It's a bit similar to adding a lot of extra optimisation (=clutter) into software code, which should be instead handled by the optimisers (in the compilers, builders, browsers etc.)

In my experience, few developers and teams are really using semantic, and when they do, they do so just because someone else said so. They sprinkle some "semantic" words here and there. It's a bit like "the emperor's new clothes" as an idiom. (

This, in my experience and from my perspective as a senior software developer.

Thread Thread
josephmaina profile image
Joseph Maina

Wow! Thanks for diving deeper into this topic. You have opened my eyes, and I will do more research on this topic. I have always assumed semantic HTML improves accessibility.

But I need to look at it from a different perspective. As you say, most of us developers have never interacted with accessibility tools but assume semantic HTML works with them.

(PS: What is your Twitter or GitHub @ if you don't mind sharing?)

Thread Thread
elsyng profile image

The so-called "semantic html" might be standing in the way for a better approach for accessibility perhaps 😉

(I have very little (social) presence on twitter / github i'm afraid :)

Thread Thread
elsyng profile image
Ellis • Edited

I think the problem with the semantic html, in my eyes, as a developer, is:

On a page, basically we have lots of (square) boxes, which are containers, to group and contain other elements in a box. They could have called it a "box", but they decided to call it a "div". And if it is inline, it's a "span". The distinction between div and span is clear and needed very often, enough to justify calling them by two separate names.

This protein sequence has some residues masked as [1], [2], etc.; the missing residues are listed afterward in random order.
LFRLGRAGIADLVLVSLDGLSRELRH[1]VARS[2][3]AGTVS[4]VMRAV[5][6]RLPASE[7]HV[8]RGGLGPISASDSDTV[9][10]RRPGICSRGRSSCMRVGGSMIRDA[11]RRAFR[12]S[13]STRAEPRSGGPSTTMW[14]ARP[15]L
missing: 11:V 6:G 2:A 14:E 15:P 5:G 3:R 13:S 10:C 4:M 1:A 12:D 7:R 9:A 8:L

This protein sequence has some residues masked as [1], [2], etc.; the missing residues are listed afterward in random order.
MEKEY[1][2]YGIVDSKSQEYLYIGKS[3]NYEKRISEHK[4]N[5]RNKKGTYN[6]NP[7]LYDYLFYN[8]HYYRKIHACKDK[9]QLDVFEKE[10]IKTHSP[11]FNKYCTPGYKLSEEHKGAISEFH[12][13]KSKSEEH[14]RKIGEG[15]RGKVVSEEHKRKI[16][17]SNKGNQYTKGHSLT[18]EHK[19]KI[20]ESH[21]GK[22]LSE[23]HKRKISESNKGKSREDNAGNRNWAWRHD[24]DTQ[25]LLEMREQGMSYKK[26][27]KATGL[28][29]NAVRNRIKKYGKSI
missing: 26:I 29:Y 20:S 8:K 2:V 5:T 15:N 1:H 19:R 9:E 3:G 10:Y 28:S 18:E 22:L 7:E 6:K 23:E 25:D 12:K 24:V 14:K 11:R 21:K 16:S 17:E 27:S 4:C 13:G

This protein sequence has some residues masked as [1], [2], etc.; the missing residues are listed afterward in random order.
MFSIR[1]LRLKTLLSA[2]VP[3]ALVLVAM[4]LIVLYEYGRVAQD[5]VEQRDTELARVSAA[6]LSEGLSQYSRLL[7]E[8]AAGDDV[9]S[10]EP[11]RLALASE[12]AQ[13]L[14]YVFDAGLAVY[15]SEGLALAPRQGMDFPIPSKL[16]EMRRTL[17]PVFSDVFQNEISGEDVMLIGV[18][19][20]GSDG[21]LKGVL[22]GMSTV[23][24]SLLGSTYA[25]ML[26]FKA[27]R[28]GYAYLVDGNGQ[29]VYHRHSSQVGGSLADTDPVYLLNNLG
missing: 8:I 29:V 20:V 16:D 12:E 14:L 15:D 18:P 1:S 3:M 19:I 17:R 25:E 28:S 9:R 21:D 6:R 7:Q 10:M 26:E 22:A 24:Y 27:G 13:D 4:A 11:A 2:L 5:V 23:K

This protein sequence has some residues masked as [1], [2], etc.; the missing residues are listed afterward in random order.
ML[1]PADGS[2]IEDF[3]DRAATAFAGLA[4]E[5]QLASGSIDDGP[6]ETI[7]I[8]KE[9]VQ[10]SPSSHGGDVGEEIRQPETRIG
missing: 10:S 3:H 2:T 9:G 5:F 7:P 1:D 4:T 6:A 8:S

In the earlier years of html, when web pages and techniques were much much simpler, people thought it would be useful to add more elements like p/i/b/em/etc. At the current modern age of html, things are much more complex, and we use complex and advanced definition sets and tools for styling etc. These elements like p/i/b/em/etc have become not only redundant, but they also clutter the naming space. With the hindsight, a simpler html with a much smaller number of elements would have been better. For many elements, the distinction they provide is too small/arbitrary/unclear/ambiguous to justify an individual name.

In other words, a box is a box. Pick a name, for example "div", and stick with it. Say, you wanted to call red cars "reds", fast cars "fasts", long cars "longs", I think that's wrong. So I believe we should use the "role" attribute, instead of giving div other names for each role.

A header and a footer is too similar to a div, with some minor differences (ie the "role"), which doesn't justify giving them a new name. The difference should be an attribute.

(Complete list of WAI ARIA roles)
<nav> should be <div role="navigation">,
<header> should be <div role="heading">,
<footer> should be <div role="contentinfo">,
just like
<i> should be <span class="whatever">.

And we'd still have the same or perhaps improved accessibility benefits: it's easier/better to add more roles, than to add more html elements.

I think. 🤷